The musician & visual artist once known as Jorge Elbrecht is now a thin, wrinkled shell of what he used to be. Today, he’s an atrophied chassis, meandering from one foggy idea to the next, unable to focus. From his interdisciplinary work as a member of Lansing-Dreiden, to multimedia collaborations with artist Max Hooper Schneider, to his guitar pop band Violens, to his work with Ariel Pink, Tamaryn, No Joy, Ice Choir, Kirin J. Callinan and Frankie Rose–it’s clear Elbrecht had sought continually to connect with the subconscious through art.
Now in the close care of family, an acute depression which must have risen from a disenchantment with the culture of the time, has taken over. The art, music and poetry that Elbrecht was so passionate and driven by for the first half of his life had fallen to the coercive ways of the “like”-based new, and therefore perhaps there was no other option but for him to fast-forward into his own physiological twilight.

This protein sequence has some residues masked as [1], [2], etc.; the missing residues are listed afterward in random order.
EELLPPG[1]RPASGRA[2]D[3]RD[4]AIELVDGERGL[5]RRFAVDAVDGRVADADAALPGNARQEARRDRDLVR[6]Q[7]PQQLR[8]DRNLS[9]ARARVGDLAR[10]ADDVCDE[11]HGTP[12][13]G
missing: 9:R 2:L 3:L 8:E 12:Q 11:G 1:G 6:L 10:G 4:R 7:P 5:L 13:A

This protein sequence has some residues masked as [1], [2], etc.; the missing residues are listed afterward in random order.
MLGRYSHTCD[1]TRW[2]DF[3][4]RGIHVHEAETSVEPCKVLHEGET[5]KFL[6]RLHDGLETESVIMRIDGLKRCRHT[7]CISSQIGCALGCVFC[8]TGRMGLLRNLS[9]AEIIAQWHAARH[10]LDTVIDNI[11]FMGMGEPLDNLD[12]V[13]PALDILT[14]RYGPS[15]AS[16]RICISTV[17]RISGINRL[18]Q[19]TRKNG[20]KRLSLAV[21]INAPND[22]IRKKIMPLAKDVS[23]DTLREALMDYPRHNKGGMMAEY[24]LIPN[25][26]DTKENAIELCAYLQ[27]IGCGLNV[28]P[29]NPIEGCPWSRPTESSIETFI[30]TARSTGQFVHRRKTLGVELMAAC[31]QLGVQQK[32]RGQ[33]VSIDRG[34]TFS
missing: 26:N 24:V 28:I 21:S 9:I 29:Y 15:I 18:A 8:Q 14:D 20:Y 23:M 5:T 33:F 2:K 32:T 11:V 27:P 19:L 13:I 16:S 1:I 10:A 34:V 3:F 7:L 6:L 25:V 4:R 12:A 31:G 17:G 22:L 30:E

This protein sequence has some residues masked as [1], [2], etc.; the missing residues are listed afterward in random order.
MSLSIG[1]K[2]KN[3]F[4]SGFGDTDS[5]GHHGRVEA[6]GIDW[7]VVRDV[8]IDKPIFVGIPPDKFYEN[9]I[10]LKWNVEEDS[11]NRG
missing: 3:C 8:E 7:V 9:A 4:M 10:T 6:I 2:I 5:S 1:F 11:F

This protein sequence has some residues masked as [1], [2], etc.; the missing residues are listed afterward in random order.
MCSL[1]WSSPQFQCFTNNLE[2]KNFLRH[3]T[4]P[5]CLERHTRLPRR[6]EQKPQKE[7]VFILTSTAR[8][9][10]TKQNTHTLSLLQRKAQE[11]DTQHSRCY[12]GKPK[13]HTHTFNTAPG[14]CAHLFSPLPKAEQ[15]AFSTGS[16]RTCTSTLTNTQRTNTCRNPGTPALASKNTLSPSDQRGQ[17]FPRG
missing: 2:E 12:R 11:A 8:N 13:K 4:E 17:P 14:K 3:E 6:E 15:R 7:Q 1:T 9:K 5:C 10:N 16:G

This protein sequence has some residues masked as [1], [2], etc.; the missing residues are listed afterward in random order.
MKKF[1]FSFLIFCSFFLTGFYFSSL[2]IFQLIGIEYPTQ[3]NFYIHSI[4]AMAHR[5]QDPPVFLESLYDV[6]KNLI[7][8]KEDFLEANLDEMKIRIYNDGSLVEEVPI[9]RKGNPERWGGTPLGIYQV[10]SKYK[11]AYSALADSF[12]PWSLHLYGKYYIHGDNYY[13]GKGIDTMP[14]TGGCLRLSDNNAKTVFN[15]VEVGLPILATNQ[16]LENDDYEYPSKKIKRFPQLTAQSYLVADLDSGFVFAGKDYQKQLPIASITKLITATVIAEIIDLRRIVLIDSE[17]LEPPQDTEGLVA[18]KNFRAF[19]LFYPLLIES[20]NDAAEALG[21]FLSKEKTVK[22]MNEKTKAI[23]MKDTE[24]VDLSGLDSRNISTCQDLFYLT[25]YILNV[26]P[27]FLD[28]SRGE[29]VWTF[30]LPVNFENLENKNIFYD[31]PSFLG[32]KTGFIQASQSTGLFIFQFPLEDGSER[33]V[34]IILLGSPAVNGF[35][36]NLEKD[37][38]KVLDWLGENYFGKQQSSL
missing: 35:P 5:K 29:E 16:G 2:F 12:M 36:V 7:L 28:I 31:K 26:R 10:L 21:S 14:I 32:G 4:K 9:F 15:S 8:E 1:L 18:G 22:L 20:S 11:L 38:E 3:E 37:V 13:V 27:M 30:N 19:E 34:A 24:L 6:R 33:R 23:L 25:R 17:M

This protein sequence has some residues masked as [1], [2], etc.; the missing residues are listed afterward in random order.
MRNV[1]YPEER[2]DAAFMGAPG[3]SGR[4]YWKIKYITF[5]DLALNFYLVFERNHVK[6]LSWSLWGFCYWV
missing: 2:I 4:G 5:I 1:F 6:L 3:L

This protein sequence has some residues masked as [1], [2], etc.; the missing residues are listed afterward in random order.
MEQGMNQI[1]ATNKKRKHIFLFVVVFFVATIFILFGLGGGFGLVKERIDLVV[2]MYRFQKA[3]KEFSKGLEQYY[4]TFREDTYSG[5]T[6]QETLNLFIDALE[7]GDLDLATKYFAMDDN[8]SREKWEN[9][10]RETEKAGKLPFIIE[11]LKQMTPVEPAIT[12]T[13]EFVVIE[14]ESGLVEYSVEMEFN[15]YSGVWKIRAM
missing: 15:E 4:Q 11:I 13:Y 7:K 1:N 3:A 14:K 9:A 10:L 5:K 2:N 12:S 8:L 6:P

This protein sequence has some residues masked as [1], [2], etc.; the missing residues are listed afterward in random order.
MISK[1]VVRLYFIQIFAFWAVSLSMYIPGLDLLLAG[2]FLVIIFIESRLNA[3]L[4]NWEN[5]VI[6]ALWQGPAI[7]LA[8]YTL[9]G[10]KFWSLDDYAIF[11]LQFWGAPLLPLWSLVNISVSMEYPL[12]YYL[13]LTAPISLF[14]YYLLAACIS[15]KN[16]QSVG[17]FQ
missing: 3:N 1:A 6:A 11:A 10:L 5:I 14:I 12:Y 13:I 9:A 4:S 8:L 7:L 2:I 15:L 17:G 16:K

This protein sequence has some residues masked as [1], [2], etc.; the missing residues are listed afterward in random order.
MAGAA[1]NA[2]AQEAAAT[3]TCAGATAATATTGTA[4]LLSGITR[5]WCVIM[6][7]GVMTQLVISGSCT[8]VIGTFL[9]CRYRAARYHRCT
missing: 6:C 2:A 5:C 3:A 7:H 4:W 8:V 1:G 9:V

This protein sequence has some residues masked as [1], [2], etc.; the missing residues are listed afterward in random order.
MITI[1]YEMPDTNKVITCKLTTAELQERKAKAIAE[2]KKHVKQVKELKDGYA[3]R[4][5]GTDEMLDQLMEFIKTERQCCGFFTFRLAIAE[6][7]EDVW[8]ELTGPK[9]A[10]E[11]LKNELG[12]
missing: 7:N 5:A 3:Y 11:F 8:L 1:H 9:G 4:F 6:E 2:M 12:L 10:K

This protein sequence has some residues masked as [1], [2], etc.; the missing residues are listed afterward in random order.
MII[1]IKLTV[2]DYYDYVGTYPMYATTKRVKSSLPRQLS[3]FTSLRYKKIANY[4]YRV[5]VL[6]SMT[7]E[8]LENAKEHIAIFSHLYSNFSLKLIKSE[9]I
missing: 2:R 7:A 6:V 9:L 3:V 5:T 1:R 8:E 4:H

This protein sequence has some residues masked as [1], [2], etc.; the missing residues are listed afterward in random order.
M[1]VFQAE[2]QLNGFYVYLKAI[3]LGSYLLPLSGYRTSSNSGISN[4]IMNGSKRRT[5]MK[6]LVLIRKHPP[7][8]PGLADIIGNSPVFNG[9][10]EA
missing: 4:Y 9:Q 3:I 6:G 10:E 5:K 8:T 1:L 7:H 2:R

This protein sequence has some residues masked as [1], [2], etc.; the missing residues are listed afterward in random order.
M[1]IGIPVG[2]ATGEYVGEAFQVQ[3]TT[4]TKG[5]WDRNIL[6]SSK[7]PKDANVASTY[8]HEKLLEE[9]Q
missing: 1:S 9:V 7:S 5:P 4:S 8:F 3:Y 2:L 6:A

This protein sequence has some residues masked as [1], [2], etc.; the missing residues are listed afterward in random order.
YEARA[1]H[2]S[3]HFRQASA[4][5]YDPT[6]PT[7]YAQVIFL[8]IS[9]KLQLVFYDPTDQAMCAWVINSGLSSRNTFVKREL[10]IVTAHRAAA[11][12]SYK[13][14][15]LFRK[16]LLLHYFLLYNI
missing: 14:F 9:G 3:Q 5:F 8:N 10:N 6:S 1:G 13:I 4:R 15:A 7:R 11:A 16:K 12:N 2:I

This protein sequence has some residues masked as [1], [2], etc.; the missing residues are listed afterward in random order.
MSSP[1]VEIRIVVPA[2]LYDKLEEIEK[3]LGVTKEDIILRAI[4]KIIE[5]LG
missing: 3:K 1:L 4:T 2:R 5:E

“He wished he existed in a time where he could enjoy the world around him… I think he was trying his hardest to block it out with things he preferred,” gathers the artist’s father.
As bleak as this state of affairs may be, far more dismal is the notion that this music would never be heard. Therefore, there is currently an effort to bring these completed works to light. Thankfully, today Elbrecht cares and says very little about anything at all, seemingly fine with those close to him making his music available to all. The first of many releases is a collection entitled Here Lies, which contains songs from very different projects: Presentable Corpse, Gloss Coma and REMYNYS.
There is quite a bit of variety between them–from the tape-warble flexidisc shimmer of Presentable Corpse, to the early 90s rack unit hi-fi of REMYNYS, to the pulsing, full-frequency speaker utilization of Gloss Coma, but after a few listens it is clear these are all sonic environments painted by the same hand. More is sure to come, as it would appear that there is quite a substantial catalog to disseminate. The intention of all involved–his family, friends and supporters–is to continue playing Elbrecht’s music, keeping his tenacity, imagination and recorded daydreams alive. Perhaps the spirit has left the vessel, but it can surely live on through the words and melodies therein.